• If your company’s policies support gender-inclusive bathroom use, do you have signage indicating this specifically near your bathroom facilities?
  • If spaces in your workplace are specifically gendered, do your company’s values and policies support gender-inclusive bathroom use? Is this mentioned in onboarding, compliance, or other training sessions? “Just putting a sign on your bathroom doesn’t mean much if your company culture isn’t going to support it,” says Shaina.

6. Does your company encourage the use of inclusive language and communication?

Little gestures can make a big difference in whether LGBTQIA+ people feel safe, welcome, and whole in your workplace. Day-to-day communication is where small, thoughtful changes create more comfort for people of all gender identities and sexual orientations.

Here are a few examples that you can consider implementing in both in-person and online communications throughout the hiring process:

  • Use gender-neutral terms when referring to groups or hypothetical people. Avoid addressing groups of people as “ladies” or “gentlemen.” Instead, opt for neutral terms like “you all” or “everyone.” When referring to a hypothetical customer, don’t ask how a candidate might “help him.” Ask how they might “help them” or “help the customer.”
  • Try not to assume people’s romantic attractions or relationship statuses, and refer to those relationships in more neutral ways. For example, instead of automatically referring to someone’s “girlfriend,” consider using the term “partner” unless they mention otherwise.
  • When introducing yourself, consider identifying your pronouns. Create a welcoming space by greeting new people with something like, “Hi, my name is Sara, and I use she/her pronouns.” This sets the precedent that respecting the pronouns you prefer is the norm in your workplace. That way, if someone feels hesitant about asking others to use certain pronouns, they have the opportunity to ask without drawing attention to themselves. You can also apply this to emails and other written correspondence. For example, employees might add their pronouns to their email signatures.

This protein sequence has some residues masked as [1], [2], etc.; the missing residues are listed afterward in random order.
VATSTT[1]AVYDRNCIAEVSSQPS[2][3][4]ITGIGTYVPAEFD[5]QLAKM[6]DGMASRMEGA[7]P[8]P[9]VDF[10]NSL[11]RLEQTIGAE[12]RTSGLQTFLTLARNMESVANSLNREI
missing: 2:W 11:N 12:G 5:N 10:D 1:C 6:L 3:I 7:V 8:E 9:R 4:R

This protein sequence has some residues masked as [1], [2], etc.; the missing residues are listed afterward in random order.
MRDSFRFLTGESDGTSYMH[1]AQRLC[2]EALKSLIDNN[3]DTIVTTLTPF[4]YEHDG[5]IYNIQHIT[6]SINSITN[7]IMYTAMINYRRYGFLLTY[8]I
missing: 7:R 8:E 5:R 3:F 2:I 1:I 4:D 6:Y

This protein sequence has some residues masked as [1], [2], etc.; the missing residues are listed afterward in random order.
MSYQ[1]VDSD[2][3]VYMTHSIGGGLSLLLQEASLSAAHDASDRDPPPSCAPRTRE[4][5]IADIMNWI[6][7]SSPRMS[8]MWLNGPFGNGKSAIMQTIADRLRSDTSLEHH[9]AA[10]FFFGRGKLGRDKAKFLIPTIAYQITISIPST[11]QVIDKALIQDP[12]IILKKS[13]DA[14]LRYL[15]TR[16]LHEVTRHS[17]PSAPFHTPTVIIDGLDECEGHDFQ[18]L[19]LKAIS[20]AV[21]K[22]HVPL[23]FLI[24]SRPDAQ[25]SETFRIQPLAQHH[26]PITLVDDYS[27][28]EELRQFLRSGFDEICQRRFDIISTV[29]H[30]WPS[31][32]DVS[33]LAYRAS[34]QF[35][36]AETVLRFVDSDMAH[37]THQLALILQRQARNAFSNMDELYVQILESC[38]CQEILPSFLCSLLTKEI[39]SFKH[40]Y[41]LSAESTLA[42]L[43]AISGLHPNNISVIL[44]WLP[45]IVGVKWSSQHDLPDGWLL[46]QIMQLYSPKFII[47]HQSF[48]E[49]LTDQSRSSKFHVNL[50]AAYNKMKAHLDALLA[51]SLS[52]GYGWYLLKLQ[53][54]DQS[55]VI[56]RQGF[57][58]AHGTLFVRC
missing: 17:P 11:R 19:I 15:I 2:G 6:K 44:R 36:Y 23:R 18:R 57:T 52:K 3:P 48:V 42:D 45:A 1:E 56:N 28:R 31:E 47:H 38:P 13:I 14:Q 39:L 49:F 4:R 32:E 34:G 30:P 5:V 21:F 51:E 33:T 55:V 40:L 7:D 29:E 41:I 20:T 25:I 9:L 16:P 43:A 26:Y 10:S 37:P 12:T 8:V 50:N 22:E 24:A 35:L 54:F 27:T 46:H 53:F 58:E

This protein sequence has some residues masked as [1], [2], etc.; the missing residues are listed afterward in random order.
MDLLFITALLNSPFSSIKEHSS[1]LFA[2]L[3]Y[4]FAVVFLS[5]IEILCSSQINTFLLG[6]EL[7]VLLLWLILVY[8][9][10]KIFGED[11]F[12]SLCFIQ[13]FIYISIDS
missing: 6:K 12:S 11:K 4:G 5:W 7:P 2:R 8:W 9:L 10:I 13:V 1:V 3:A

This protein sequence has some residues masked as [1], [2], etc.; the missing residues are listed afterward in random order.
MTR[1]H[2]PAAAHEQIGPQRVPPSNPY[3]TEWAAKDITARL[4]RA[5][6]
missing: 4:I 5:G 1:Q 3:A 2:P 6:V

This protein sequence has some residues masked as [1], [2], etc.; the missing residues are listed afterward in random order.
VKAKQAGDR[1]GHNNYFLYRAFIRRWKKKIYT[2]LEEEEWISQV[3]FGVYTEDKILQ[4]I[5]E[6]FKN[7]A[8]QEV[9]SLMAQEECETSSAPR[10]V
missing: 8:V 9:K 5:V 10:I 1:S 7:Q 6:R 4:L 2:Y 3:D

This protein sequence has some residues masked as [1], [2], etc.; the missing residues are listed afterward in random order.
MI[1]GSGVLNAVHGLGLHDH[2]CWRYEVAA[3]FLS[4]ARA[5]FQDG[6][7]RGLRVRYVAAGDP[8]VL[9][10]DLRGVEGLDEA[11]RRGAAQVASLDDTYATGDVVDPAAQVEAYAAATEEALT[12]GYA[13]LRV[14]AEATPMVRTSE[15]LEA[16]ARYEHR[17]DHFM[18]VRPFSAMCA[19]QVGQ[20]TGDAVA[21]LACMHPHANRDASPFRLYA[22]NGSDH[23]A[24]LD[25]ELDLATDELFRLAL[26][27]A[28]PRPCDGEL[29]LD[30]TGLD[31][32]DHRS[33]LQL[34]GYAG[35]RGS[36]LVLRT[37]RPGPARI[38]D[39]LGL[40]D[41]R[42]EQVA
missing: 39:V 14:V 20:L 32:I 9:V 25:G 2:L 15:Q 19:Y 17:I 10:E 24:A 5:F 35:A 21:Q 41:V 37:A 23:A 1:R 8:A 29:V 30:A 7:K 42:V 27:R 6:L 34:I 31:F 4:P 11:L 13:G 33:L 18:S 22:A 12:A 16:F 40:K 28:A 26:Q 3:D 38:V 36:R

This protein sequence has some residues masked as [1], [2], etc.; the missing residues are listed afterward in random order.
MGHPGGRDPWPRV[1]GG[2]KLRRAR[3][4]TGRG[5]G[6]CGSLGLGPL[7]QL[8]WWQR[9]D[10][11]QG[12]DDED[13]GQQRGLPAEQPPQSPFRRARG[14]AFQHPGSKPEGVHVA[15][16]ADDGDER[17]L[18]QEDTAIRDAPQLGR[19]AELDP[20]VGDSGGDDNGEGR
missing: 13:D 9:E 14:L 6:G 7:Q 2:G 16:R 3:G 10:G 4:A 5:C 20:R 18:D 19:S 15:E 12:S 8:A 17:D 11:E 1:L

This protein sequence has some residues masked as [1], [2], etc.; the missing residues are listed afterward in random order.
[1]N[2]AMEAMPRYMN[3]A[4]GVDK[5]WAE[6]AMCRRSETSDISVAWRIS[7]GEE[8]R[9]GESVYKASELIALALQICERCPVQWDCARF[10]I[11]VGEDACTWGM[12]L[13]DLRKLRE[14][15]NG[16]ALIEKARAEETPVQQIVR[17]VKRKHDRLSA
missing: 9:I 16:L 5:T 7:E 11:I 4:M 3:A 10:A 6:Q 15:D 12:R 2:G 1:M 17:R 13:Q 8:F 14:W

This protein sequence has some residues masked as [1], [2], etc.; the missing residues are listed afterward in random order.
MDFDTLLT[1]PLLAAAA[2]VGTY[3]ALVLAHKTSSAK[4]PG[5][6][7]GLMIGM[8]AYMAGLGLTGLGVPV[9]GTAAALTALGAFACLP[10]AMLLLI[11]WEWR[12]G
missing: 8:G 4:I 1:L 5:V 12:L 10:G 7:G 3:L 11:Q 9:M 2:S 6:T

• Re-tool your recruiting for inclusion. New technologies can help companies create more inclusive recruiting processes from a candidate’s first interaction. For example, Grindr uses Greenhouse Inclusion, a tool available in Greenhouse. It allows candidates to record their name pronunciation and select their preferred pronouns as the first step in their application. The tool then automatically populates this information in their candidate record. 
  • Conduct a review of your candidate communications. Even if you can’t invest in additional tools or technology, there are steps you can take to make your recruiting communications more inclusive. “Audit your recruiting emails and communications and standardize them. You can easily standardize your communication for your recruiting team so that you aren’t using gendered language,” Shaina says. 
  • Make comfort the priority. Your recruiting communications can include language that helps candidates feel comfortable in how they present themselves. Shaina shares an example of this: “We include language in our emails around dress code. We let candidates know ‘we encourage them to wear whatever clothing is going to make them feel the most comfortable and authentic to who they are.’”

Build a welcoming workplace and inclusive hiring process year-round

LGBTQIA+ people want to feel proud and affirmed in all areas of their lives, including at work. By starting with these six approaches to building an inclusive workplace culture, you can create a space that feels safe, welcoming, and celebratory for LGBTQIA+ people every month of the year.

Want to uncover more ways to build a welcoming, inclusive hiring process? Check out these resources: